The Group of Seven (G7) economic powers have established an international Climate Club.
Its goal is to advance the Paris Agreement, COP27 and COP15 climate targets. It will do this by forging international partnerships, strengthening emissions measurement and reporting mechanisms, countering carbon leakage, transforming industries to accelerate decarbonisation, and expanding markets for green industrial products.
"We commit to urgent, ambitious, and inclusive climate action in this decade to limit global warming to 1.5°C above pre industrial levels. We reaffirm our commitment to reach net-zero emissions no later than 2050," reads a statement released on Monday.
Other countries have been invited to join the G7's 'inclusive' Climate Club
G7 chair Germany invited interested states to join the "open and inclusive" international club, which promises to "unlock socio-economic benefits of climate cooperation and to promote just energy transition."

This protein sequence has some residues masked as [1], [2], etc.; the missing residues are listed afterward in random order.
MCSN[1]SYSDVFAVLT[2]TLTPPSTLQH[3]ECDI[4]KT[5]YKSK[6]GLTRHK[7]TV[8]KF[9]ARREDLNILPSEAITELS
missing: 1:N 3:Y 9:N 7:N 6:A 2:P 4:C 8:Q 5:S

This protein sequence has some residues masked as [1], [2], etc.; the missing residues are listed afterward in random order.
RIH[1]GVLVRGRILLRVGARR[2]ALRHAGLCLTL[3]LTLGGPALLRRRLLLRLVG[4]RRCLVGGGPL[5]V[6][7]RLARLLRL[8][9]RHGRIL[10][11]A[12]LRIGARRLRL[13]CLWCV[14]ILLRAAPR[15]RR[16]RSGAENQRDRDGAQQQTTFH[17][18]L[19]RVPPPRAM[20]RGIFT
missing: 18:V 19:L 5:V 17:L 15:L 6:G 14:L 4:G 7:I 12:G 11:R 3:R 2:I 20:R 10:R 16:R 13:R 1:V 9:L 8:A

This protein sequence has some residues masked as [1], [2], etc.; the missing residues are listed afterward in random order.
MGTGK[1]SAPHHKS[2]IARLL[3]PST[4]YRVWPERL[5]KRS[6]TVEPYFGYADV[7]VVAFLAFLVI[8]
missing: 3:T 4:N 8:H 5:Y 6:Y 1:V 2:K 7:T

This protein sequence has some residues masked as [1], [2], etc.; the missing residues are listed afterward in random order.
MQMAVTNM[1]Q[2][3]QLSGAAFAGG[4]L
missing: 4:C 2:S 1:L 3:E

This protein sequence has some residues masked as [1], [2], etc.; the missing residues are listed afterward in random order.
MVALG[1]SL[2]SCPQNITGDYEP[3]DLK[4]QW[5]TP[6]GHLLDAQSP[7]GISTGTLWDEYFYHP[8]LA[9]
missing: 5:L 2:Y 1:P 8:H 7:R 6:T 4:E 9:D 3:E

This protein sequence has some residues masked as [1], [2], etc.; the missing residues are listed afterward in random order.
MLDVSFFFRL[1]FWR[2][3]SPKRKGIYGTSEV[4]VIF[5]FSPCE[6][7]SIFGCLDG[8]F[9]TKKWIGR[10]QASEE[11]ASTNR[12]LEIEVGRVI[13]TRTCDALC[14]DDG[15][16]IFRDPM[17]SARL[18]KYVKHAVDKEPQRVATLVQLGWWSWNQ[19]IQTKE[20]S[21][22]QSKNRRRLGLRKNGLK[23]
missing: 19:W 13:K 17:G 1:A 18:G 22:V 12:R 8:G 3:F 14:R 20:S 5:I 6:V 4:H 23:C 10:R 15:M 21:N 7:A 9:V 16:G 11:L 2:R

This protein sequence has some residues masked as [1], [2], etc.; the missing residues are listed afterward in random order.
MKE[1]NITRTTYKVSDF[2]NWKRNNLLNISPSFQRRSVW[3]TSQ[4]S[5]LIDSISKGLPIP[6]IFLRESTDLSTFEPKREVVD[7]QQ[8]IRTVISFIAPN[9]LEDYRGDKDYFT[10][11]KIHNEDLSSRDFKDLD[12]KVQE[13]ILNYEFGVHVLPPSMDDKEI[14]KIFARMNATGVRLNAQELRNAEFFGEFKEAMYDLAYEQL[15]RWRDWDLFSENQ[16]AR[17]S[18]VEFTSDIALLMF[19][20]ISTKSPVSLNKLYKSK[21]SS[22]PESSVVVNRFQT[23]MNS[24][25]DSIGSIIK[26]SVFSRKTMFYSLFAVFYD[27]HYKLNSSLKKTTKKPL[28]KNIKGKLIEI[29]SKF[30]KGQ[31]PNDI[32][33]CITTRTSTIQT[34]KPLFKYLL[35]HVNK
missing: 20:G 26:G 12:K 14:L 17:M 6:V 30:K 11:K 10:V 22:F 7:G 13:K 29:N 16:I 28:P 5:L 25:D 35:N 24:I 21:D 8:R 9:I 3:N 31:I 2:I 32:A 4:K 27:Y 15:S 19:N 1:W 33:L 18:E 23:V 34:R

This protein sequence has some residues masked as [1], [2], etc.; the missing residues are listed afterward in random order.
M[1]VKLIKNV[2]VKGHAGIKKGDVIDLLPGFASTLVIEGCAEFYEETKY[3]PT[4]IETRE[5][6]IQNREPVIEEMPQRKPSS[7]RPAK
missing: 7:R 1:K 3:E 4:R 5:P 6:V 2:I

The G7 is asking the Organisation for Economic Cooperation and Development (OECD), in tandem with the International Energy Agency (IEA), to host an interim secretariat for the Climate Club, Germany added.
"With the Climate Club and the socially just transition of our industries towards climate neutrality, we are making an important contribution to achieving global climate targets," German Chancellor Olaf Scholz stated.
German Economy Minister and Vice Chancellor Robert Habeck added the G7 wants to bring climate-friendly commodities, such as green steel, onto the market more quickly and to improve the opportunities for them worldwide.
"In this context, the Club is intended to advance international partnerships and cooperation agreements with a view to supporting countries in their transformation," Habeck said.
What is the G7?
The G7 is an intergovernmental political forum made up of the world’s largest ‘advanced’ economies: Canada, France, Germany, Italy, Japan, the UK and the USA. Since its inception in 1975, the forum has met once a year to discuss important issues. A representative of the EU is also always present at talks.
Russia was formerly a member (when the group was called the G8) but was removed after the annexation of Crimea. China is not included as, despite its large economy, it does not have a high enough wealth per capita ratio.
While unable to make laws, G7 agreements can be very influential. For example, in 2002 it set up the Global Fund for AIDS and Malaria.